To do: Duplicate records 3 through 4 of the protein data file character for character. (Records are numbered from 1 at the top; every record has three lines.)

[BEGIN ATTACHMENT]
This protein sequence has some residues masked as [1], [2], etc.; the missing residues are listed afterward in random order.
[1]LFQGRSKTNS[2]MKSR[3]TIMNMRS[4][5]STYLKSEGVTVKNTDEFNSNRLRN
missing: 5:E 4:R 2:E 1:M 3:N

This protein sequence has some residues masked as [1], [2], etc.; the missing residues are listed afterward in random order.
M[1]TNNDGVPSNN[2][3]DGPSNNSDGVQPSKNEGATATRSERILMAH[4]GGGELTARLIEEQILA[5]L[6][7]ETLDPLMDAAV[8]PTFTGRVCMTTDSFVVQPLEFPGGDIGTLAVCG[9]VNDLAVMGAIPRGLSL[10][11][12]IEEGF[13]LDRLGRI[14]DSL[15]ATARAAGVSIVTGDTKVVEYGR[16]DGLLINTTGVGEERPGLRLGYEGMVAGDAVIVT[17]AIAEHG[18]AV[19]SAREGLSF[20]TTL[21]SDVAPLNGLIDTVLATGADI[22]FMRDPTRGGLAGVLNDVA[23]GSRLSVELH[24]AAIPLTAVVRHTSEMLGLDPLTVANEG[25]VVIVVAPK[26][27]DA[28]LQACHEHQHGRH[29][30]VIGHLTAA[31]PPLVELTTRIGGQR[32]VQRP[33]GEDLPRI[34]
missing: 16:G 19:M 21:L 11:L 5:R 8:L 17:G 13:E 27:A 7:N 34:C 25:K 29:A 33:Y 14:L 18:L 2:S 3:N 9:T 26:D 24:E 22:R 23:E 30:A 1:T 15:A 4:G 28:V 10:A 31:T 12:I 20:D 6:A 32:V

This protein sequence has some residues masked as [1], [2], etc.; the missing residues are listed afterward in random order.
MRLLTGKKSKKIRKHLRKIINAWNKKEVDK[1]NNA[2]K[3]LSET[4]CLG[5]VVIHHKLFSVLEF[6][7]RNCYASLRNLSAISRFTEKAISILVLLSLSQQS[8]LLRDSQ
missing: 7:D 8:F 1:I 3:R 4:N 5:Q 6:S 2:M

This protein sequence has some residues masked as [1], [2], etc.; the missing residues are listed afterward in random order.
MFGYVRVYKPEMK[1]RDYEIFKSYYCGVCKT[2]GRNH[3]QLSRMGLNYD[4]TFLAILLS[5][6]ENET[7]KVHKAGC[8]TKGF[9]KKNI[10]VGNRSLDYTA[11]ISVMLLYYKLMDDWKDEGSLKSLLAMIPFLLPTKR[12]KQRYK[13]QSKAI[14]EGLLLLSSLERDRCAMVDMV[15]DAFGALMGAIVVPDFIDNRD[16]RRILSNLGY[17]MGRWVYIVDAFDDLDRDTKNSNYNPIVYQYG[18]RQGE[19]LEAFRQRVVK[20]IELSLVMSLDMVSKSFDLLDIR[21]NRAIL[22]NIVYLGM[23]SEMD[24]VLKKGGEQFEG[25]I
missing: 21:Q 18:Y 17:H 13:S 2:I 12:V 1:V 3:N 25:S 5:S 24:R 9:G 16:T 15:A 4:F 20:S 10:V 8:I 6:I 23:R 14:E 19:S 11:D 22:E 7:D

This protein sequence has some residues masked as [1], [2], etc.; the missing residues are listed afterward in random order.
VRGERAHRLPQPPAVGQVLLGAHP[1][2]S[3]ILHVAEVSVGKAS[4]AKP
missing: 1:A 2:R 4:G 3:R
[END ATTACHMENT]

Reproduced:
This protein sequence has some residues masked as [1], [2], etc.; the missing residues are listed afterward in random order.
MRLLTGKKSKKIRKHLRKIINAWNKKEVDK[1]NNA[2]K[3]LSET[4]CLG[5]VVIHHKLFSVLEF[6][7]RNCYASLRNLSAISRFTEKAISILVLLSLSQQS[8]LLRDSQ
missing: 7:D 8:F 1:I 3:R 4:N 5:Q 6:S 2:M

This protein sequence has some residues masked as [1], [2], etc.; the missing residues are listed afterward in random order.
MFGYVRVYKPEMK[1]RDYEIFKSYYCGVCKT[2]GRNH[3]QLSRMGLNYD[4]TFLAILLS[5][6]ENET[7]KVHKAGC[8]TKGF[9]KKNI[10]VGNRSLDYTA[11]ISVMLLYYKLMDDWKDEGSLKSLLAMIPFLLPTKR[12]KQRYK[13]QSKAI[14]EGLLLLSSLERDRCAMVDMV[15]DAFGALMGAIVVPDFIDNRD[16]RRILSNLGY[17]MGRWVYIVDAFDDLDRDTKNSNYNPIVYQYG[18]RQGE[19]LEAFRQRVVK[20]IELSLVMSLDMVSKSFDLLDIR[21]NRAIL[22]NIVYLGM[23]SEMD[24]VLKKGGEQFEG[25]I
missing: 21:Q 18:Y 17:H 13:S 2:I 12:V 1:V 3:N 25:S 5:S 24:R 9:G 16:T 15:A 4:F 20:S 10:V 8:I 6:I 23:R 14:E 19:S 11:D 22:E 7:D